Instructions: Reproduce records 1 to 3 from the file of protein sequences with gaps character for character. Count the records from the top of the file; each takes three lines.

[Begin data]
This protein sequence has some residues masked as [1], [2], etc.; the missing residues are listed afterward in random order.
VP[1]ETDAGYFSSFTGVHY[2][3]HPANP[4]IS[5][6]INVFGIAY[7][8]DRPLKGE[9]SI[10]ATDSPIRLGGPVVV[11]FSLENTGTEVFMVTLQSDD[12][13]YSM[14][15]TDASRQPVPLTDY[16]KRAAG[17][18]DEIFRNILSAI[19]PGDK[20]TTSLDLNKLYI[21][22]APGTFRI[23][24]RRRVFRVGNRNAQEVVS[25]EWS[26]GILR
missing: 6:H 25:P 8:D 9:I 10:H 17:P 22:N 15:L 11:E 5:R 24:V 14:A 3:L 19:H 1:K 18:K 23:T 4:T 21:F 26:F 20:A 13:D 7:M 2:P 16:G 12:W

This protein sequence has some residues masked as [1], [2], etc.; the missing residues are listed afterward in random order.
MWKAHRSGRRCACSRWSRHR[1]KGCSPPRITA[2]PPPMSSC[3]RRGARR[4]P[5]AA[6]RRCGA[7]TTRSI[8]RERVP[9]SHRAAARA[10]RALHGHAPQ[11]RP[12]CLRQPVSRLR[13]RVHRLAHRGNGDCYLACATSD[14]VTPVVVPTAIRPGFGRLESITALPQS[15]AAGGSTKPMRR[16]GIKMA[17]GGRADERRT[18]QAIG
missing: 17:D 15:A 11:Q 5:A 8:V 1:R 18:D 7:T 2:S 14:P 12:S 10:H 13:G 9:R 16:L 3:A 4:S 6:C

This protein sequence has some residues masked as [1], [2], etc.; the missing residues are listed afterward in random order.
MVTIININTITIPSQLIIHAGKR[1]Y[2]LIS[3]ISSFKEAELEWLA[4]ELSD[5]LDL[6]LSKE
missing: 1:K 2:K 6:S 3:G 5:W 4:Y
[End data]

This protein sequence has some residues masked as [1], [2], etc.; the missing residues are listed afterward in random order.
VP[1]ETDAGYFSSFTGVHY[2][3]HPANP[4]IS[5][6]INVFGIAY[7][8]DRPLKGE[9]SI[10]ATDSPIRLGGPVVV[11]FSLENTGTEVFMVTLQSDD[12][13]YSM[14][15]TDASRQPVPLTDY[16]KRAAG[17][18]DEIFRNILSAI[19]PGDK[20]TTSLDLNKLYI[21][22]APGTFRI[23][24]RRRVFRVGNRNAQEVVS[25]EWS[26]GILR
missing: 6:H 25:P 8:D 9:I 10:H 17:P 22:N 15:L 11:E 5:R 24:V 14:A 3:L 19:H 1:K 18:K 23:T 4:T 21:F 26:F 20:A 13:D 7:M 2:P 16:G 12:W

This protein sequence has some residues masked as [1], [2], etc.; the missing residues are listed afterward in random order.
MWKAHRSGRRCACSRWSRHR[1]KGCSPPRITA[2]PPPMSSC[3]RRGARR[4]P[5]AA[6]RRCGA[7]TTRSI[8]RERVP[9]SHRAAARA[10]RALHGHAPQ[11]RP[12]CLRQPVSRLR[13]RVHRLAHRGNGDCYLACATSD[14]VTPVVVPTAIRPGFGRLESITALPQS[15]AAGGSTKPMRR[16]GIKMA[17]GGRADERRT[18]QAIG
missing: 17:D 15:A 11:Q 5:A 8:V 1:R 18:D 7:T 2:S 14:P 12:S 10:H 13:G 9:R 16:L 3:A 4:S 6:C

This protein sequence has some residues masked as [1], [2], etc.; the missing residues are listed afterward in random order.
MVTIININTITIPSQLIIHAGKR[1]Y[2]LIS[3]ISSFKEAELEWLA[4]ELSD[5]LDL[6]LSKE
missing: 1:K 2:K 6:S 3:G 5:W 4:Y